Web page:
Horse play: Business offers different view of Lake Geneva
The three mares have become a familiar sight in the lakeshore community, leading visitors on peaceful strolls through the city's most historic and scenic areas.
In an age powered by combustion engines, they've shown there's still a special place for horse-pulled carriages—a trend some believe won't end anytime soon.
"I think it's nostalgia, especially with the older generation because they're a little closer to it not growing up within the technology age," said Jessica Clapper, a UW-Rock County student and Lake Geneva native.
Clapper is driving one of two carriages for Field Stone Farm Carriage & Pony this summer.
"I also think it's something of a fairly tale," she said. "This is something little girls see all the time, the whole Cinderella thing, and it's not something you see everyday. Everybody can go on a boat and get a Jet Ski, and this is something different."
Caroline Ausman of Burlington started the company about eight years ago. She led carriage rides through the streets of Chicago for nearly 10 years before leaving the city to start her own business.
That venture could have taken her anywhere, but Lake Geneva carries a healthy reputation in the Windy City. One day after moving to Wisconsin, she visited the quaint community during its annual Winterfest celebration.
"I couldn't believe all the people there at the time and how beautiful the area was," Ausman said. "That was sort of my light-bulb moment, my 'a-ha' moment.
"I thought, 'I could do this up here.'"
Ausman said business has been fair, despite an economic downturn that slowed Wisconsin tourism during the last several years. She started with just one carriage but added another when rides became more popular than expected.
Now the company operates seven days a week Memorial Day through Labor Day. Carriages also carry customers on Valentines Day, through Christmas and during spring break, she said.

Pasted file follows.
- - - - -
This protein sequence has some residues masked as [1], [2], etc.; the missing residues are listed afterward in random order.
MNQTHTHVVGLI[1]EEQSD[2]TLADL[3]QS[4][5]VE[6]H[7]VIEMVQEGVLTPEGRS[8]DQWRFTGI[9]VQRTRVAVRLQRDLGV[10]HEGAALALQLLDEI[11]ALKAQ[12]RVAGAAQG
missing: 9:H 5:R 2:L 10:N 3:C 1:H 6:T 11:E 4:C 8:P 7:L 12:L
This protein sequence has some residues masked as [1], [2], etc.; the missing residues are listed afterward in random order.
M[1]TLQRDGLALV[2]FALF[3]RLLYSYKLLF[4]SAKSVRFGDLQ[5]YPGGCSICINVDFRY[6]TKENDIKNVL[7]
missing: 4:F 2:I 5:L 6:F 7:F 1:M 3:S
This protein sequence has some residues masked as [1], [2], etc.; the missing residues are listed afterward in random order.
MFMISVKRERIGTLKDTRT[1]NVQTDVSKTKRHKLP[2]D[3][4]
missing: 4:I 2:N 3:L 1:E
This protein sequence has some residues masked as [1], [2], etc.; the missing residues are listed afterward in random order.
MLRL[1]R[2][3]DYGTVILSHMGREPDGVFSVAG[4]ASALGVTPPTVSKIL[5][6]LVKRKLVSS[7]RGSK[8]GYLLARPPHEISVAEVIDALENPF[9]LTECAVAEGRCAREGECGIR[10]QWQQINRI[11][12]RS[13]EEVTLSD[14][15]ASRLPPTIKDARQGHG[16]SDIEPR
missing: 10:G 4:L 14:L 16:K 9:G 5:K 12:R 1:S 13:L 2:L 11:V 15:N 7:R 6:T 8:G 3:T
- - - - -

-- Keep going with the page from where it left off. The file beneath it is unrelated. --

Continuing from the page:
Carriages take passengers along the lakefront into downtown before reaching the city's historic Maple Park District. The quiet neighborhood includes homes built as early as the 1840s.
Ausman said a wide variety of people take the tour. Some make marriage proposals and others celebrate anniversaries. The company also gets family trips or groups of friends visiting town for the weekend.
"It's kind of nostalgic, and I think there is a romantic compound, too," said Bill Sesser, a carriage driver. "It just seems to strike a chord with people, and kids in particular are fascinated with the horses."
The horses themselves require intense care and preparation before venturing into the streets of Lake Geneva.
Ausman said she owns seven horses, but most are in different stages of training. Horses must be disciplined, and she tries to pair them with the same driver to maintain consistency throughout the tours.
Ausman wakes up each morning about five hours before tours begin to feed the horses, which live on her Burlington farm. They are then loaded on a trailer for a 20-minute ride to Lake Geneva, where they're groomed and harnessed before walking nearly 10 blocks to their post in front of the Riviera.
Tours were canceled for a week in late July when temperatures soared into the high 90s. Horses are quite susceptible to heatstroke, Ausman said.
It's those types of obstacles that make it difficult to maintain a steady income in a business that doesn't operate year-round.
"I made some personal sacrifices to keep my business going, and it's well worth it," Ausman said. "I learned to really save money and budget myself, and it took learning and some mistakes a long the way, but staying with it and not giving up … that's the main thing, not giving up."
Ausman said she has no plans to expand. Her focus now is to keep business coming and wait for the economy to fully recover.
"I like where I'm at right now," she said. "With the economy growing, things will get back on track and we'll stay busy. That's kind of where I'm at."